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Article: Brite-Strike Tactical Blue Dot flashlight

  1. #1
    Join Date
    20th March 2009
    Location
    Athens, Greece, Earth
    Posts
    47

    Brite-Strike Tactical Blue Dot flashlight




    Brite-Strike Tactical Blue Dot Flashlight Review

    Model BD-198-HLS

    Reviewed by John Caradimas for M1911.ORG


    As most of our readers know already, due to my living location in Greece, I get to miss most of the fun my colleagues get in M1911.ORG. They get to shoot and test new 1911 pistols and I am left here, reading their reviews and drooling. As a compensation, from time to time, they allow me to play with some goodies that can be imported to Greece without any hassle. How good they are!!!

    With that out of the way, let's proceed to the latest toy that was sent to me for review. It's a flashlight and comes from a company called Brite-Strike.

    Brite-Strike was created by two Law Enforcement Officers, namely Glenn Bushee (now acting as the company's president) and Jon Neal, with the purpose of creating lighting products which always use the latest technology, world class components, highest design and manufacturing standards, so that its customers can rely on their Brite-Strike® lights when they need them.

    So Brite-Strike was kind enough to send me one of their new "Blue Dot" flashlights, to try it out. In case you are wondering why these flashlights are called Blue Dot, the picture below, which explains how these lights are made, will clarify that for you.


    Description of a Blue Dot tactical light.

    Yeap, it's that blue switch at the rear of the light, which is the reason behind the product's name.

    The Blue Dot lights are in reality a family of lights, which are powered by either one or two CR123 batteries and come in two versions. One offers High/Low/Strobe operation and one offers only High output, momentary or constant on. You can see all the flashlights in the Blue Dot family in the company's web site, shown at the bottom of this review.


    The Blue Dots come in a traditional cardboard white box.


    Upon opening the box, I found the followings:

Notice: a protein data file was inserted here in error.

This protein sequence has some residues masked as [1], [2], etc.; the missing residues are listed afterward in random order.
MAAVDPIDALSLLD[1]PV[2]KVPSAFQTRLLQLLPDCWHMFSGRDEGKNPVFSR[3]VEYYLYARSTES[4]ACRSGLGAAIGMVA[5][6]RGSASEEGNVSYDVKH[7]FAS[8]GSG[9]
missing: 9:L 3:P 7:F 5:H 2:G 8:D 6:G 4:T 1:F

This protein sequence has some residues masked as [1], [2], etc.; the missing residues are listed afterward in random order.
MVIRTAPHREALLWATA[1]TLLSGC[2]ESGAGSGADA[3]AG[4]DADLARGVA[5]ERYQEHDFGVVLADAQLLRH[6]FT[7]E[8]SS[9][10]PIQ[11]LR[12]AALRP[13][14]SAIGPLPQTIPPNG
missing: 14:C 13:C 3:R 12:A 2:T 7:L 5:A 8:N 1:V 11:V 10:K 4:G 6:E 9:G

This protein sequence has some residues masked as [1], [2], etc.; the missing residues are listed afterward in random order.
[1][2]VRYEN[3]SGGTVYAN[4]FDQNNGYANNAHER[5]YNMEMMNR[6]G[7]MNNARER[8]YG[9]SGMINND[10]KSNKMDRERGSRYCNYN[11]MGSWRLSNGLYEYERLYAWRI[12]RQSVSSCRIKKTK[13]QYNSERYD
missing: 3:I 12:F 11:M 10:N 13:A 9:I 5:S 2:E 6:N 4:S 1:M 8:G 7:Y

• Two CR123A 3.0V batteries
    • The flashlight
    • A ballistic nylon pouch for the light
    • A leaflet describing the light with instructions on its use



    The contents of the box with the batteries installed in the light.


    This particular light (and I suspect the whole Blue Dot line) uses Cree LED units, specifically the LED used is CREE-XREWHT-L1-D01-Q5. It produces a very bright, white beam with a maximum output of 210 Lumens and a LED life of 100,000 hours. The light features what Brite-Strike calls DPM (Digital Power Management), a module hidden in the tail cap, which allows you to use this light in two light outputs (High and Low) plus a strobe mode.

    After I took the light out of the box and put in the batteries, I tried to take some pictures showing you the intensity of this light compared to some others I have. The light's output is usually what buyers consider first, when selecting a new light.


    The Blue Dot light is on the left, in the center is another two-CR123 battery 230 Lumens light and on the right is a one-CR123 battery light I own.


    As you can see in the picture above, the Blue Dot is ... how shall I put it? Very bright. Its beam is a little less focused and a little warmer than the middle light, but of the same brightness. And of course, it beats the one-battery light hands down, something that is expected. The fact that the beam is less focused compared to the other two-cell light should be an advantage for an LEO who might use it during a traffic stop and he wants the beam to cover an entire car.


    In this picture the Blue Dot is in its low power setting.


    As you can see in the picture above, the Blue Dot in its Low setting has almost the same output as the one-cell light at full power.